Pancreas Cells Show Potential to Spontaneously Change into Insulin-Producing Cells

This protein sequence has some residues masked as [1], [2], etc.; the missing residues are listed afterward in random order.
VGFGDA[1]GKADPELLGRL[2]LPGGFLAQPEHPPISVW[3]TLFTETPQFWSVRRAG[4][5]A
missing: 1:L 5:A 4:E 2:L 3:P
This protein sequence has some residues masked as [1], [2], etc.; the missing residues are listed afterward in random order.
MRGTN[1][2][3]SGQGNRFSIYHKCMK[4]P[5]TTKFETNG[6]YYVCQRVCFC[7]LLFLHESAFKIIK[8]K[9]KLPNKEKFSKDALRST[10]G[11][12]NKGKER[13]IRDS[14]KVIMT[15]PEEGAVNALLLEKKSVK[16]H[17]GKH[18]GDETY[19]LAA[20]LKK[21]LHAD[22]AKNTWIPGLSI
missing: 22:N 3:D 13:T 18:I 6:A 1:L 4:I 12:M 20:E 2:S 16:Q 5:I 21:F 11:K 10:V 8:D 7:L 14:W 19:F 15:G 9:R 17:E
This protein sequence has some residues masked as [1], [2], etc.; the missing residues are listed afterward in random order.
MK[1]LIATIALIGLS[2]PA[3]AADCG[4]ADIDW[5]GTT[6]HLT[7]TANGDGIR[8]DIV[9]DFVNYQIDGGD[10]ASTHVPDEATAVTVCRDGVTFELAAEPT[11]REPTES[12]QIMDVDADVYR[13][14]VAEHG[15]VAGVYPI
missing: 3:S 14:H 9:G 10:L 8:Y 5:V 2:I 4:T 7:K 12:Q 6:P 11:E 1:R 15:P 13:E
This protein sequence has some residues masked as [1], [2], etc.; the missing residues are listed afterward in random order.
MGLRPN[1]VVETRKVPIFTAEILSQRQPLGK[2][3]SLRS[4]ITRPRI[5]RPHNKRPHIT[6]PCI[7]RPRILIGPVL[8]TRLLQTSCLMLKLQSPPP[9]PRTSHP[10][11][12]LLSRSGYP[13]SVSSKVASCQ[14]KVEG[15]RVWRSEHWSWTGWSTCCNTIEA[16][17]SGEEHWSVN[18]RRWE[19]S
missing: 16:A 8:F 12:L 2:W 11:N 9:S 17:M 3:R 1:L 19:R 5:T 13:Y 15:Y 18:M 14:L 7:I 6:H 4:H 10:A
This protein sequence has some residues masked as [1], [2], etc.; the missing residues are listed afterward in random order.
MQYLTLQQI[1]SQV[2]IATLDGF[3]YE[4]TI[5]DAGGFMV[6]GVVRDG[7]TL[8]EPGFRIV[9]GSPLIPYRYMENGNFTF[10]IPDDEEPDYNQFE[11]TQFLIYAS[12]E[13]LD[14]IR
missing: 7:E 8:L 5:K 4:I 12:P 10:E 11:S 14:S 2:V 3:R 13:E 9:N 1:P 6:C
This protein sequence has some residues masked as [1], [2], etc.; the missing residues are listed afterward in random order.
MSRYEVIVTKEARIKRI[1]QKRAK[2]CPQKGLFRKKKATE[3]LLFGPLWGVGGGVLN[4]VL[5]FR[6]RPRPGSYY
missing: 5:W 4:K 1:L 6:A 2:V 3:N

Some cells in the pancreas appear to have transformational properties. JDRF-funded researchers led by Pedro Herrera at the University of Geneva in Switzerland have shown that “alpha cells” in the pancreas—specialized cells that produce glucagon, not insulin—can spontaneously convert into insulin-producing beta cells. While these changes took place under very specific experimental conditions in mice, the study advances the prospect of regenerating beta cells as a cure for type 1 diabetes. It points to an unexpected “plasticity,” or potential, of pancreas cells to adapt and produce insulin when they must—in this case, when the beta cells that normally produce insulin were entirely killed off. Ultimately, scientists may be able to harness this conversion potential to regenerate beta cells in people with diabetes. Dr. Herrera’s results are the first to show that beta cell reprogramming can occur spontaneously, without genetic manipulation. Previous efforts to reprogram non-beta cells into beta cells relied on altering genes—processes that cannot be easily translated into therapies for people. The study was published in the journal Nature.